NEWS
Malawai: growing discontent over censorship and suppression of opposition
27 Mar 2012
BY THEMBI MUTCH

President Bingu wa Mutharika in Malawai is facing growing criticism for authoritarianism,  from both internal and external critics. He has been accused of trampling on democratic freedoms, human rights abuses and presiding over the collapse of Malawi’s economy by the donor community. On 15 March 2012 the Public Affairs Committee (PAC), a Malawian religious rights group, called for the resignation of the president,  or for a referendum for the president.   Unless the president complies  within 90 days he will face ‘civil disobedience’ charges.

Mutharika, a former World Bank economist, is seen as becoming increasingly autocratic and his disagreements with the West over politics and economic policy have left the country without critical external aid from donors and the International Monetary Fund. Several major donors, including the UK, cut their aid in 2011 over concerns about the infringement of democratic freedoms, economic management and governance. Nearly three-quarters of Malawi’s population of 15.4 million people live on less than $1 (60 pence)  a day. Mutharika has accused Western donors of funding an opposition protest movement that is challenging his regime.

This recent criticism comes from the powerful Church lobby, The Public Affairs Committee. The PAC’s call  is the latest in a series of ultimatums for Mutharika to step down.  The leaders of Malawi’s main churches, which have considerable standing and influence in the country, dominate the 20-year-old PAC. The PAC was instrumental in forcing the Malawi Congress Party to move Malawi from a one-party dictatorship to plural politics in the 1990s.

Mutharika’s regime has in the past demonstrated eagerness to use  country’s security forces to thwart popular demonstrations and disrupt opposition rallies. Newspapers are being targeted and articles deemed “contrary to public interest” are being censored by Mr Mutharika’s government. Famously in May last year, when he sacked government minister Joyce Banda, Mutharika pronounced: “When God noted that Lucifer was being big-headed, he did not hesitate to evict him from the heavenly government. I am not the first to fire someone, it started in heaven. So before you start faulting me for being intolerant because I have sacked Joyce Banda from DPP, fault God for sacking Lucifer from heaven.”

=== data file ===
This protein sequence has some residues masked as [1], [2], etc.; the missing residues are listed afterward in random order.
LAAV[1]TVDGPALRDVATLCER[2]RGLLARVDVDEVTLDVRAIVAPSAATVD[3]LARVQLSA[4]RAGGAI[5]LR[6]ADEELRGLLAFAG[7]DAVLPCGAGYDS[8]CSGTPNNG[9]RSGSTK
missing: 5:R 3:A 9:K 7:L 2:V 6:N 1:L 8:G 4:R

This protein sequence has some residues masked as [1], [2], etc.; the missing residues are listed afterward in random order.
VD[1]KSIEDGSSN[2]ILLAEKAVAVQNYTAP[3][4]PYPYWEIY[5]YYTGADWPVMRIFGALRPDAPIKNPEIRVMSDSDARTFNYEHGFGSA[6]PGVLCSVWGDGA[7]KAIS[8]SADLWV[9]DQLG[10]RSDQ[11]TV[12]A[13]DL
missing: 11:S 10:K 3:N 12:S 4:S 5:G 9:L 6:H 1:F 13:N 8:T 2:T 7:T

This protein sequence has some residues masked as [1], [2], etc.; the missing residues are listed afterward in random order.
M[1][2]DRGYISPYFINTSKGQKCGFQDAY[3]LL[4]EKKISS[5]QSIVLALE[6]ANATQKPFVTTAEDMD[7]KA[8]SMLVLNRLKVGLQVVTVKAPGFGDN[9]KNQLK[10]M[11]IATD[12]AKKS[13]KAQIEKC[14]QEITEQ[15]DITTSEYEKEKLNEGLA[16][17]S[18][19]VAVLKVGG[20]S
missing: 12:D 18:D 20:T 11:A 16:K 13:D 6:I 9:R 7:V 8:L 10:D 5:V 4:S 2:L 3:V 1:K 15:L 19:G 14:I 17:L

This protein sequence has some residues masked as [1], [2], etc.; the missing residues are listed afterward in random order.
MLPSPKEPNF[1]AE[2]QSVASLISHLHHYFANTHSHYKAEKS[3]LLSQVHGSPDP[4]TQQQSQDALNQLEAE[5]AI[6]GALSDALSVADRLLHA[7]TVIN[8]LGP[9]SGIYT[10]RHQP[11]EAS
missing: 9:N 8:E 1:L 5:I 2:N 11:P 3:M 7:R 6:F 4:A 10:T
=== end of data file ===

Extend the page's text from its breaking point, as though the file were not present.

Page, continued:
On Sunday  (March 18 2012) the police tear-gassed and assaulted opposition supporters as opposition presidential aspirant Atupele Muluzi, tried to address a gathering. He was later arrested, and riots continued in Lilongwe. Angry Malawians responded by attacking a police station, beating up officers and looting their houses.

In July last year, 19 people were killed in a police crackdown to quell protests over deteriorating political and economic conditions. There has been arbitrary arrest of prominent anti-government activists such as John Kapito, chairs of the state-funded Malawi Human Rights Commission (MHRC) and former attorney general, lawyer cum human rights campaigner, Ralph Kasambara.

Students in May 2011 were tear gassed and several lecturers at Chancellor College in Zomba were  dismissed following an unsavoury stand-off between academics and the police. The row started because Peter Mukhito,  the Inspector General of the Police, quizzed a political studies lecturer, Blessings Chitinga over his discussions of the Arab Springs Revolts. “

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